One thing that was almost always fielded was this big dire ape (a D&D pre-paint), run as a Yeren ("Chinese Wildman – a bigfoot-like creature). Although mouldlines on fur are always a pain to clean up, I do really like this model.
Leadership (and some magic) was found in the form of these two. The one on the right is another Hasslefree martial artist, fielded as the top student of the temple, while the one on the left is the abbot – it's a model from the now-vanished (I think) Chinatown game from a company called Stone Circle.
Painted around the same time as the above gang, these terracotta warriors are from Renegade. They were painted up really quickly (and shonkily, even by my standards!) for reasons that escape me now. And, no – I have no idea what that is on the chest of the one on the right...

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Disclaimer: All links to third-party sites are solely for the purposes of sourcing the products I have discussed, if anyone is so inclined. I have simply linked to the original manufacturer or the source I used (but feel free to shop around!) and make no money from people clicking through.

Sunday, 11 August 2019

From The Vault: A Little Bit of Cyberpunk

I can't remember any particular reason behind buying and painting these figures – perhaps I just fancied doing some Cyberpunk minis.
The borgs in front are from the Urban War game (a spin-off of iKore's Void setting, now carried by Scotia Grendel), the troopers at the back are from East Riding Miniatures.
I do like the borgs – they're nice sculpts, and a doddle to paint, with sharp details and clean lines. Their size is all over the place, though!
Speaking of size, these basic troopers are immense! I really like the aesthetic, with the stubby carbines and the Dredd-style helmets, but they definitely don't mix well with regular 28mm figures. Alongside the larger borgs, they're fine, but they do dwarf the one with the chain-gun arm...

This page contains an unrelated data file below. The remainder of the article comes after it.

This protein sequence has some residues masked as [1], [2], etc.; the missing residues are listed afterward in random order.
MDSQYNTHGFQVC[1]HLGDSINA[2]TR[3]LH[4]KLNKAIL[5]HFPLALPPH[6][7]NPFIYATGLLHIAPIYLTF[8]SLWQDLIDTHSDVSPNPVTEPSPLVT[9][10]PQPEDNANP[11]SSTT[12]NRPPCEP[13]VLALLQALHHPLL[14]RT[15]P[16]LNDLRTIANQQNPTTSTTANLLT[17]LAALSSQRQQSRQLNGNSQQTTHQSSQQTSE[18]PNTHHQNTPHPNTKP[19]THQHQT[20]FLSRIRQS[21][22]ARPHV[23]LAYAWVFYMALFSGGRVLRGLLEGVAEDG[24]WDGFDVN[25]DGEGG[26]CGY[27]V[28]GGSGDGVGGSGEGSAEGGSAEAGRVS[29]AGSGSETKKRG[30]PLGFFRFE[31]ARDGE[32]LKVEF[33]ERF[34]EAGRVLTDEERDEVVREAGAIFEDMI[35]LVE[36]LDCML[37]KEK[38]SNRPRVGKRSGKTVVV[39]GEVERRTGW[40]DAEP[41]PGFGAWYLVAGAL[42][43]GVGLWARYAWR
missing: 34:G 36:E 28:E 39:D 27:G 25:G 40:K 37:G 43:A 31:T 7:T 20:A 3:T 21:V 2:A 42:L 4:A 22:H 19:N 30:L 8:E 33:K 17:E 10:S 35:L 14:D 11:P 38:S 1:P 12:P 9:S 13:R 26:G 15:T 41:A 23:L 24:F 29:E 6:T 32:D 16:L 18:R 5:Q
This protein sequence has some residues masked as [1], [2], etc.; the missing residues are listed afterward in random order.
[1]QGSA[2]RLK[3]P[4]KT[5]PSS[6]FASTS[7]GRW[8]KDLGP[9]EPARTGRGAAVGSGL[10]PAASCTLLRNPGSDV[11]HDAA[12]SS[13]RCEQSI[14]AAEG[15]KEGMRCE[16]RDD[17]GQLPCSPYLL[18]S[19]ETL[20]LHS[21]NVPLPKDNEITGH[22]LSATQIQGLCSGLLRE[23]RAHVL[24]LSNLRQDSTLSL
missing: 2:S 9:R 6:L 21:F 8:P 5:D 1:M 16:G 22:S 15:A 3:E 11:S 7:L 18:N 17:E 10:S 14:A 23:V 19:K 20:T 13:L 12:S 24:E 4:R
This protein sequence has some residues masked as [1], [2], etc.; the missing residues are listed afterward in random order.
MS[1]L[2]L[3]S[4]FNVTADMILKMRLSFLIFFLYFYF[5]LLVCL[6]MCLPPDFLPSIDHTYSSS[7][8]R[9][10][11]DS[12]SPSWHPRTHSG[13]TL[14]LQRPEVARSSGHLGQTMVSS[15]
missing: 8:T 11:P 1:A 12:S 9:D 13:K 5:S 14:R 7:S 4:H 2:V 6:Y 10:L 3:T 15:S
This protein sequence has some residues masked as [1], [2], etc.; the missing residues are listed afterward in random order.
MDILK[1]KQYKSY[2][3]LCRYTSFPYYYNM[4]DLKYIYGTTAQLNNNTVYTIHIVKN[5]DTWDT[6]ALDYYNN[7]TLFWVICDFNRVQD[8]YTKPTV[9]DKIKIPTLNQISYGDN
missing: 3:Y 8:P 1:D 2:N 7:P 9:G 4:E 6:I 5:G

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Disclaimer: All links to third-party sites are solely for the purposes of sourcing the products I have discussed, if anyone is so inclined. I have simply linked to the original manufacturer or the source I used (but feel free to shop around!) and make no money from people clicking through.

Sunday, 4 August 2019

From The Vault: VBCW

The Very British Civil War craze from a few years ago was one I really wanted to join in with. I loved the idea of the Abdication Crisis spiraling out of control and into civil war. The figures that were put out for it were incredible, and I couldn't resist buying and painting a few, even though there was absolutely zero chance of ever getting them to the table.
My first unit was repainted Black and Tans from Musketeer Miniatures (now carried by Footsore). I decided to theme the force around my old college – Lincoln – hence the dark and light blue bonnets. These guys were members of the college's UOTC formation – hence the more uniform appearance.
Of course, every college needs staff, and so these Musketeer/Footsore IRA figures were pressed into service as porters, groundskeepers, and the like. Their armbands were painted in the same two-tone blue to tie in with the uniformed chaps above.
Of course, as a college with close ties to the Church, it made sense for Lincoln to side with the Anglican League, which gave rise to this command group. A limited edition (I think – at least it used to be) Foundry figure, flanked by two from Artizan's pulp range.

Long since departed this world, there was also a Hurricane, painted in the same two-tone blue colour scheme (light undercarriage, dark on top), complete with a flight stand made from a coat-hanger. It was a mess, but I did enjoy the brief foray into Airfix kits.

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Disclaimer: All links to third-party sites are solely for the purposes of sourcing the products I have discussed, if anyone is so inclined. I have simply linked to the original manufacturer or the source I used (but feel free to shop around!) and make no money from people clicking through.